ARCTIC NORWAY

Just back from a very cold, very windy, very snowy week based at Kokelv in the far north of Norway, a short distance from The North Cape. In reality the weather was nowhere near as cold as it can get at these latitudes in late March, but following a run of trips to exotic, tropical destinations it was certainly cold enough for me!

Chris Bett with one of many double figure cod, caught on a pick

Chris Bett with one of many double figure cod, caught on a pick

Kokelv is a prime location at which to intercept the annual run of ‘skrei’, the big run of outsize cod that migrate from the Barents Sea to spawn in the northern Norwegian fjords between February and April. The weeks prior to our trip the word from other key locations in the region such as Soroya, a short run from the mouth of the Revsbotn Fjord in which Kokelv is located, was that the fishing was incredible, with lots of 30, 40 and 50lb plus fish, and even bigger specimens up to 90lb having been caught. Local fishermen working jigging machines, we were told, had had to cut back from using 8 to 5 lures on their lines, as they were catching so many outsize fish!

Andy Griffith with a near twenty pounder

Andy Griffith with a near twenty pounder

Like most Norwegian fjords Revsbotn offers a good amount of shelter, offering a lee shore from which to fish given all winds other than those blowing out of the north-west. Of course the wind during our 6 days was almost exclusively a nor-wester, and it was so strong that on our first day we were unable to fish, not the best start to any trip. We did get out each day for the rest of the trip, with conditions varying from a rough to relatively calm sea, along with frequent, heavy snow storms. Guess what the weather was like the day we left? Yes you’ve got it, perfect, the sea mirror calm beneath a clear blue sky with similar conditions forecast for the next week!

Gary holds a 20lb plus cod

Gary Haysom holds a 20lb plus cod

Yes the fishing was tough, very tough at times, but by the end of the trip our biggest cod was 44lb, we had caught at least 4 fish over 30lb, 20 over 20lb and a lot of double figure fish. Variety came our way with some decent wolffish and haddock and at least one big halibut was lost, so all in all, given the conditions, a fair weeks fishing.

At times conditions were challenging!

At times conditions were challenging!

The thing is, these days Norway has become a victim of its own success. Too many anglers traveling here on their first trip have convinced themselves that the fishing is going to be easy, and that they are ‘guaranteed’ to catch lots of fish including fish up to the 40-50lb range. Well the reality is it’s not that easy and while the fishing can be truly spectacular, even ridiculously easy at times, the fishing in Norway can be as fickle as the fishing anywhere, and nobody can control the weather.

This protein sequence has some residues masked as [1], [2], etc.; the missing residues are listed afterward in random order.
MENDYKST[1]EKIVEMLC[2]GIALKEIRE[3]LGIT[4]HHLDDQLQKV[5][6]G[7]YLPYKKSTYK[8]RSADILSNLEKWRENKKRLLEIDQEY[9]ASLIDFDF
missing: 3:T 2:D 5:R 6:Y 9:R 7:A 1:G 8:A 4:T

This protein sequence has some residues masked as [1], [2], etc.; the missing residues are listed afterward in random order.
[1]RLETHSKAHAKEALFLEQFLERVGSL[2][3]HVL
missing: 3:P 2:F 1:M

Time for coffee I think!

Time for coffee I think!

Early season trips such as this one do offer your best ‘chance’ of hooking a massive cod, a fish in excess of 50-60lb, but my advice to anyone planning their first trip to this amazing sea angling destination would be to book a trip between late May and the end of September. At this time of year there are a lot more fish around, including plenty of cod in the 20-40lb range, and aside from an improved chance of getting favourable weather, you have a lot more hours of daylight to work with if the weather is against you. One of the highlights of this trip for me and those clients who joined me, were skidoo trips into the mountains above Kokelv, to fish through the ice of the many frozen lakes for arctic char and trout. This is a great way to get a true feel for the remote vastness and beauty of arctic Norway, and fishing through a self-drilled hole in the ice certainly has its own special appeal!

Me and my skidoo!

Me and my skidoo!

Fishing aside, roaring across a vast expanse of virgin snow at speeds of up to 80kph is a real adrenaline rush, a combination of ‘Easy Rider’ meets ‘Frosty the Snowman’ with a pinch of ‘Mr Crabtree’ thrown in for good luck!

Sam fishing for char. Not the scoop, essential for clearing rapidly forming slush out of your hole!

Sam fishing for char. Note the scoop, essential for clearing rapidly forming slush out of your hole!

Arctic Char caught through the ice

Arctic Char caught through the ice on maggots and squid

Anglers World Holidays were the pioneers of saltwater sport fishing in Norway here in the UK, and today represent many of the very best camps. If you are interested check out their website at: http://www.anglersworld.tv or Tel: 01246 221717.

An arctic char is hauled through the ice

An arctic char is hauled through the ice

Norwegian fish finder!

Norwegian fish finder!

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2 thoughts on “ARCTIC NORWAY

  1. Hi Dave, looks too cold for me after I have spent the last 20 years fishing the tropics. I fished Char in August one year and it snowed every day…after fishing the north for 25 years I decided the tropics was calling. The ocean has become quite calm at Rio Indio Lodge, Nicaragua and the big tarpon beckon your return. tight lines, Jim Veugeler

  2. Nice report Dave I think you sumed up the trip just rite .. I had a brilliant time an wood do it again !! Can’t wait for the Panamar trip

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